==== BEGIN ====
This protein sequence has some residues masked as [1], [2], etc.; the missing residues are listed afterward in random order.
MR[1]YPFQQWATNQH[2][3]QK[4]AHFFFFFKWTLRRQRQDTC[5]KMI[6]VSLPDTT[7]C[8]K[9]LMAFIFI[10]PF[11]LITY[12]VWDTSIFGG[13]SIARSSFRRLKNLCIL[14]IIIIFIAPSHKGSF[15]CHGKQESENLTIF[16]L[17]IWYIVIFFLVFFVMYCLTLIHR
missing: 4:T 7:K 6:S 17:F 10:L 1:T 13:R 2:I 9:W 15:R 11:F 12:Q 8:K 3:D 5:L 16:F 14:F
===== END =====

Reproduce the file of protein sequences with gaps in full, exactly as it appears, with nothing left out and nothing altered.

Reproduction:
This protein sequence has some residues masked as [1], [2], etc.; the missing residues are listed afterward in random order.
MR[1]YPFQQWATNQH[2][3]QK[4]AHFFFFFKWTLRRQRQDTC[5]KMI[6]VSLPDTT[7]C[8]K[9]LMAFIFI[10]PF[11]LITY[12]VWDTSIFGG[13]SIARSSFRRLKNLCIL[14]IIIIFIAPSHKGSF[15]CHGKQESENLTIF[16]L[17]IWYIVIFFLVFFVMYCLTLIHR
missing: 4:T 7:K 6:S 17:F 10:L 1:T 13:R 2:I 9:W 15:R 11:F 12:Q 8:K 3:D 5:L 16:F 14:F